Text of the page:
Foreigners can be helpful in removing a dictatorship!


By George Okello via UAH forum

che guevarra


There are so many foreigners participating in just struggles not in their own countries,and I think history is replete with many examples.It was Field Marshall John Okello, from Dokolo, who liberated Zanzibar from Arab occupation or colonial slavery. general Lagu was a leader of the Anyanya movement in South Sudan, I believe he is still alive. I met him once in London. Sajab (Sajjabbi) a Pakistan, too helped Uganda Federal Movement to improve on their technical military capabilities

Think about the Spanish Civil War for eg where hundreds of European internationalists, and even Africans, took up arms to fight against the fascists. The more recent example is that of Che Guevarra, an Argentinian, who, together with Fidel Castro, became the leader of the Cuban revolution.

We must however distinguish between internationalists and mercenaries and their involvement in foreign conflicts. Internationalists, especially Marxists and socialists, have always fought in support of foreign national liberation forces because all socialists believe in international solidarity. They however do not substitute their own contribution to the overall effort of the people because the responsibility to overthrow an oppressive political and social order rests in the hands of its victims and not foreigners. Mercenaries on the other hand do not believe in any cause- they are just in it for material benefit- they are guns for hire. A national liberation movement will therefore have nothing to do with mercenaries.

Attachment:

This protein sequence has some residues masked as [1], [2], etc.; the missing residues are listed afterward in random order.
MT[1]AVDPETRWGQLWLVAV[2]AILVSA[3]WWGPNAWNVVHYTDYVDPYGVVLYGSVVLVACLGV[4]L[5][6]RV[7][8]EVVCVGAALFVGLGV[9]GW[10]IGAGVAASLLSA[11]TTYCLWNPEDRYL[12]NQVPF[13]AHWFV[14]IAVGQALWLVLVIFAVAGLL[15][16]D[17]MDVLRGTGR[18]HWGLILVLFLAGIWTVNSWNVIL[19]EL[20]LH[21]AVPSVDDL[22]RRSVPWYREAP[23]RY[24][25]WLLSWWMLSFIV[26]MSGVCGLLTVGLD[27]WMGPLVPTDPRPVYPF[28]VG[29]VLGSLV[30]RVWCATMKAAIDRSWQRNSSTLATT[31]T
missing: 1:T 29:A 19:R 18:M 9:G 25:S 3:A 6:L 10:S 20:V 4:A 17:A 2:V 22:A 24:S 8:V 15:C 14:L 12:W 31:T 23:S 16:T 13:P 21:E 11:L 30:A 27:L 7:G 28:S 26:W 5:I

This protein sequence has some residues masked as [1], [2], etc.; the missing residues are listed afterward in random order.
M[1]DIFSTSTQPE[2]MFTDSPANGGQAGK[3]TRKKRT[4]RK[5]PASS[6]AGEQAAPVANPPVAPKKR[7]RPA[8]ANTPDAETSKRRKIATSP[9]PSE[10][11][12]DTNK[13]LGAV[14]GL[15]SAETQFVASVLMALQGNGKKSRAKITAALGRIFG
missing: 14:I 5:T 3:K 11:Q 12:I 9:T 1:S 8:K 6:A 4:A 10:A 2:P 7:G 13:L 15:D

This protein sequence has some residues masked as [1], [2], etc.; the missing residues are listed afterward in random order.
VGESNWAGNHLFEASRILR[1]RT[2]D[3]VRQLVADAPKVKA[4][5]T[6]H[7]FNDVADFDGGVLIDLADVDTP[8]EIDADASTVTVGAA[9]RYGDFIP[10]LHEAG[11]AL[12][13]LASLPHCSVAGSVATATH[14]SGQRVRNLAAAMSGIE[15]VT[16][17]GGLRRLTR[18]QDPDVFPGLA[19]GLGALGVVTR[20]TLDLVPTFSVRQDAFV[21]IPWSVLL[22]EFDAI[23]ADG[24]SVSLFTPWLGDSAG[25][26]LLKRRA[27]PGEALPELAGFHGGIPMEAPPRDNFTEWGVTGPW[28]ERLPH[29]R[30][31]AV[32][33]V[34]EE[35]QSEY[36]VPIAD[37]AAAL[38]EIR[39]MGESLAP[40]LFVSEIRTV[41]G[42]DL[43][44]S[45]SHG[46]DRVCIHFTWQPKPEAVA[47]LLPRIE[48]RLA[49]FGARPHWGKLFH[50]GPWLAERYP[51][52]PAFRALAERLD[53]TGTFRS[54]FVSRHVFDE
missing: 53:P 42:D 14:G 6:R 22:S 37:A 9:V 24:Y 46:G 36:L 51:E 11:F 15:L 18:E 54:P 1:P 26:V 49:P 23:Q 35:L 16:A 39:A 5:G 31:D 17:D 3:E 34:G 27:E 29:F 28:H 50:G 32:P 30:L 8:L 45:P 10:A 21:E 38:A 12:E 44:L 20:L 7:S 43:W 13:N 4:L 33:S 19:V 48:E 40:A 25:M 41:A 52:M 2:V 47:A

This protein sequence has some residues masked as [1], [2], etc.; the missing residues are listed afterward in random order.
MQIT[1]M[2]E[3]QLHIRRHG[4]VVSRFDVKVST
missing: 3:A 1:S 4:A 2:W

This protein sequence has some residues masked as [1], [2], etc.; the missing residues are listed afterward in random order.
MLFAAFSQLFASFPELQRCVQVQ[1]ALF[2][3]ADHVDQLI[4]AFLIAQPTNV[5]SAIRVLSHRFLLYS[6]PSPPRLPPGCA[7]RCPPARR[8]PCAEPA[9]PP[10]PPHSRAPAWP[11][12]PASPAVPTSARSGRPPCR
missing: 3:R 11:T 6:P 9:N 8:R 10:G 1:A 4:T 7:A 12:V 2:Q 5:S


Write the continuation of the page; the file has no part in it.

Uganda has a bad history of merceneries actively participating in our political conflicts. We first saw this in 1971 when Iddi Amin recruited the remnants of the Anyanya forces from South Sudan to effect a military coup in Uganda and he later on relied heavily on these Anyanya forces to keep himself in power for 9 years. Later on, merceneries grouped inside the NRA and led by Yopweri Museveni invaded the villages of Luwero in Uganda, emabrking on a brtutakl campaign of murder and terror. They eventually managed to subdue the national army of Uganda, conquered the country and then militarily occuppied it. Most of the NRA mereceneries were recruited from Rwanda and in their mudreroius activities and continuing blood-letting they have been supported by a few quislings and hired thugs from Buganda and other tribes.